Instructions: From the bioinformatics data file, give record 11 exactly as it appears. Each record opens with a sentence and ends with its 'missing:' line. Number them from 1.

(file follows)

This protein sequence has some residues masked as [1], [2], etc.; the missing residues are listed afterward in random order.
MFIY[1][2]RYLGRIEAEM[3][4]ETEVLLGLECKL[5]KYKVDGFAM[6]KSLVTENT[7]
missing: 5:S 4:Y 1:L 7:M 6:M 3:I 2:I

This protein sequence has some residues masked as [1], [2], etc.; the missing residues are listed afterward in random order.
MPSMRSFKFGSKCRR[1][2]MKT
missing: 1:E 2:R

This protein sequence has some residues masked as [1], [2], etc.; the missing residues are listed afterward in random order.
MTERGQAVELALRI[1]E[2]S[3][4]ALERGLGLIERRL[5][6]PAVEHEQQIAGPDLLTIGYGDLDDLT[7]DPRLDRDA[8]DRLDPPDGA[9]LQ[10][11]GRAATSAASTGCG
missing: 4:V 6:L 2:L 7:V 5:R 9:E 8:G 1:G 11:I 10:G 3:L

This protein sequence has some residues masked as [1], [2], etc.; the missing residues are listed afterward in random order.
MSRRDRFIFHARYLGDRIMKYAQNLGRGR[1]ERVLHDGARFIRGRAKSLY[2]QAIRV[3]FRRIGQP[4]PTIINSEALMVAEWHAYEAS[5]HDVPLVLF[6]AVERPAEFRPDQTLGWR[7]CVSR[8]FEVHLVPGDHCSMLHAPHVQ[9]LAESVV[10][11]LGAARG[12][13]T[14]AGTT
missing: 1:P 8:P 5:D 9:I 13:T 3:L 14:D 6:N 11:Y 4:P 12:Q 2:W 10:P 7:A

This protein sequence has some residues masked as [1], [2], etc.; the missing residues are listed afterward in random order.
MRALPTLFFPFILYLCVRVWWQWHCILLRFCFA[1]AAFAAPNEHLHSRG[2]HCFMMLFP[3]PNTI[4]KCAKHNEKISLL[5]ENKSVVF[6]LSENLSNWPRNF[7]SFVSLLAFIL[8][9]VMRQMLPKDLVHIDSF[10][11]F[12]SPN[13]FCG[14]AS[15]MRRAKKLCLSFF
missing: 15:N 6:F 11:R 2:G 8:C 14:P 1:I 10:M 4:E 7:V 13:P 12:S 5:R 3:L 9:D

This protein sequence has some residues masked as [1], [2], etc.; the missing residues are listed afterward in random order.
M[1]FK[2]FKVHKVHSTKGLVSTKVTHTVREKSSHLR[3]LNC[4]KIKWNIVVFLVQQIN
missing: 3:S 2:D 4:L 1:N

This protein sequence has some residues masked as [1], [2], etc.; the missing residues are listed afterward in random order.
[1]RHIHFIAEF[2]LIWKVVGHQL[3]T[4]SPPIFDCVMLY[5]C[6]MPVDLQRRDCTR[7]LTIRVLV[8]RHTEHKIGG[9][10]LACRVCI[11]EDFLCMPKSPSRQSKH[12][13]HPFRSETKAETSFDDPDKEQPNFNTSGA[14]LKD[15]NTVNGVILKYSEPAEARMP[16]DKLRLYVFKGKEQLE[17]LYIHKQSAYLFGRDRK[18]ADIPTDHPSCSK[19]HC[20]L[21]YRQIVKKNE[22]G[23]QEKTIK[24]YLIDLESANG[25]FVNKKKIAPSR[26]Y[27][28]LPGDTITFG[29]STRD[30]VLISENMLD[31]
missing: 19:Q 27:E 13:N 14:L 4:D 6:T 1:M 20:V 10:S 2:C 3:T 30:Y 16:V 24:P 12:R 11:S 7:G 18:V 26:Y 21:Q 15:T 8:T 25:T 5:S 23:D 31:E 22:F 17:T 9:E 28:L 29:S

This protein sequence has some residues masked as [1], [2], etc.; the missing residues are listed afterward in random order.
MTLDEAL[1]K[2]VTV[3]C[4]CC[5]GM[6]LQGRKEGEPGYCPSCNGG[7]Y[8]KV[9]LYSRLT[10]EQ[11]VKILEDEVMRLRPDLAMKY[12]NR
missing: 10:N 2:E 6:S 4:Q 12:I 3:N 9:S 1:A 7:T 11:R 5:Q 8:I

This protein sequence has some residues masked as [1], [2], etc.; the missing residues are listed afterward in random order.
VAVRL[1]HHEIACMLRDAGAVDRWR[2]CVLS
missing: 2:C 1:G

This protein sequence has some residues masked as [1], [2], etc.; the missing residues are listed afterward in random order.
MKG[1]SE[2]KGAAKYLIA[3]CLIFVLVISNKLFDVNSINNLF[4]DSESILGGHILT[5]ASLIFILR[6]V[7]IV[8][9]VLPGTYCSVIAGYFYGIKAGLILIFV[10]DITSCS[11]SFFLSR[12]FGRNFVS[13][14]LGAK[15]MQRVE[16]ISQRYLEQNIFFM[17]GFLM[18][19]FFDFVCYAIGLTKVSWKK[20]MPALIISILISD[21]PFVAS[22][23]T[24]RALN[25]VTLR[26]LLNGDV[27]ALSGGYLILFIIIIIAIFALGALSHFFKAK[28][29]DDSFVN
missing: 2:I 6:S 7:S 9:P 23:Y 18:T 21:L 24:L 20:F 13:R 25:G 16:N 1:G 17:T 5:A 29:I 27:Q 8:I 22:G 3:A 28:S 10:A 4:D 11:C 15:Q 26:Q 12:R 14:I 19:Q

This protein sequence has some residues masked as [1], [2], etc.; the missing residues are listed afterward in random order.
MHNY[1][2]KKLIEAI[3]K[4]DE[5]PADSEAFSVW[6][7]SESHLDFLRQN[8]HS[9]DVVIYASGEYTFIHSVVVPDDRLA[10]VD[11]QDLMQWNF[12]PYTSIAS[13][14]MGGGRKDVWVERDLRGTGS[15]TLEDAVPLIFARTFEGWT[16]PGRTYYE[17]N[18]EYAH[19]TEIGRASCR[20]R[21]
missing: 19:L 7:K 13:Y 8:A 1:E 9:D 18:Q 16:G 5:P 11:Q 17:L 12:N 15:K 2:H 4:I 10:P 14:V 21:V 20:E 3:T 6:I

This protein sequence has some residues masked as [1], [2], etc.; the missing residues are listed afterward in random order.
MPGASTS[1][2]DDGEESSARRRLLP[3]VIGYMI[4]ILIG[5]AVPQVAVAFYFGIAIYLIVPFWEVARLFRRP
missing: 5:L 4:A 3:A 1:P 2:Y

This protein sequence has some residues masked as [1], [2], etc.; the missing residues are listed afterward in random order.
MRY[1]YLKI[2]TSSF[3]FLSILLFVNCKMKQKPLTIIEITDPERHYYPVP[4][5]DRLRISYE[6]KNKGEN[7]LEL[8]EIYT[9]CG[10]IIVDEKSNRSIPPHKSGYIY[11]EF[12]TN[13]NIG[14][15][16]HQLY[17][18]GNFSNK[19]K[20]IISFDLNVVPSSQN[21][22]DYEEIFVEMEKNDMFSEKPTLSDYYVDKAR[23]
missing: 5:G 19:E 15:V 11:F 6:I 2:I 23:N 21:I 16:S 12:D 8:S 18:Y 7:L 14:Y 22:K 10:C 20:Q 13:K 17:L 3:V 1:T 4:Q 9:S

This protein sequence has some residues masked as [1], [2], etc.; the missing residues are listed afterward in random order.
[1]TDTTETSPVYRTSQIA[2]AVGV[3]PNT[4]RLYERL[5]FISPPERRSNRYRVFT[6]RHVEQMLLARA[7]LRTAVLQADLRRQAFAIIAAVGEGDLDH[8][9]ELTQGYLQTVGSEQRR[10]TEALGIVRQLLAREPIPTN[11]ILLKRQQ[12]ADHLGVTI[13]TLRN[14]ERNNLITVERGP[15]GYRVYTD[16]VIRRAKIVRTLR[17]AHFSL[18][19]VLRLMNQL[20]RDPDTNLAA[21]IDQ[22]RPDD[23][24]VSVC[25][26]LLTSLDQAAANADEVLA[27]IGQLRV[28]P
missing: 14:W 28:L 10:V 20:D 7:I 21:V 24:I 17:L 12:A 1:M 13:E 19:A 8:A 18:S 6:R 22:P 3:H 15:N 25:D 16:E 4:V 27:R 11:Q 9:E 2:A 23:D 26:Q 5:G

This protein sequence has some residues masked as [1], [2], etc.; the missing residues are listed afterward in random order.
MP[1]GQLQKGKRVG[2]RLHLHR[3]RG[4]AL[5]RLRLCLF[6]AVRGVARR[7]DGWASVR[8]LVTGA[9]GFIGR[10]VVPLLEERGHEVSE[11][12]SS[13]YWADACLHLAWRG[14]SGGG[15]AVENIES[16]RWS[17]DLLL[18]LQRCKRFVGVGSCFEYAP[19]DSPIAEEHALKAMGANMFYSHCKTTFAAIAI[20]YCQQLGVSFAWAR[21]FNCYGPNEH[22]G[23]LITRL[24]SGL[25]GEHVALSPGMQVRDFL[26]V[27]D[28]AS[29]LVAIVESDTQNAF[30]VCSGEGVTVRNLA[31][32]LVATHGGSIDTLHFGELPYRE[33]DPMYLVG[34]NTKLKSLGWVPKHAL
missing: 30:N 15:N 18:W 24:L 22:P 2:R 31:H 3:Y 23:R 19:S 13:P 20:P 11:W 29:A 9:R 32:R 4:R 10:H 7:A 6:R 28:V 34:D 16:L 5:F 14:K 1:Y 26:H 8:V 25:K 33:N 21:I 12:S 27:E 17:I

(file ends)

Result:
This protein sequence has some residues masked as [1], [2], etc.; the missing residues are listed afterward in random order.
MHNY[1][2]KKLIEAI[3]K[4]DE[5]PADSEAFSVW[6][7]SESHLDFLRQN[8]HS[9]DVVIYASGEYTFIHSVVVPDDRLA[10]VD[11]QDLMQWNF[12]PYTSIAS[13][14]MGGGRKDVWVERDLRGTGS[15]TLEDAVPLIFARTFEGWT[16]PGRTYYE[17]N[18]EYAH[19]TEIGRASCR[20]R[21]
missing: 19:L 7:K 13:Y 8:A 1:E 9:D 18:Q 16:G 5:P 11:Q 17:L 12:N 15:K 2:H 4:I 10:P 14:V 21:V 20:E 3:T 6:I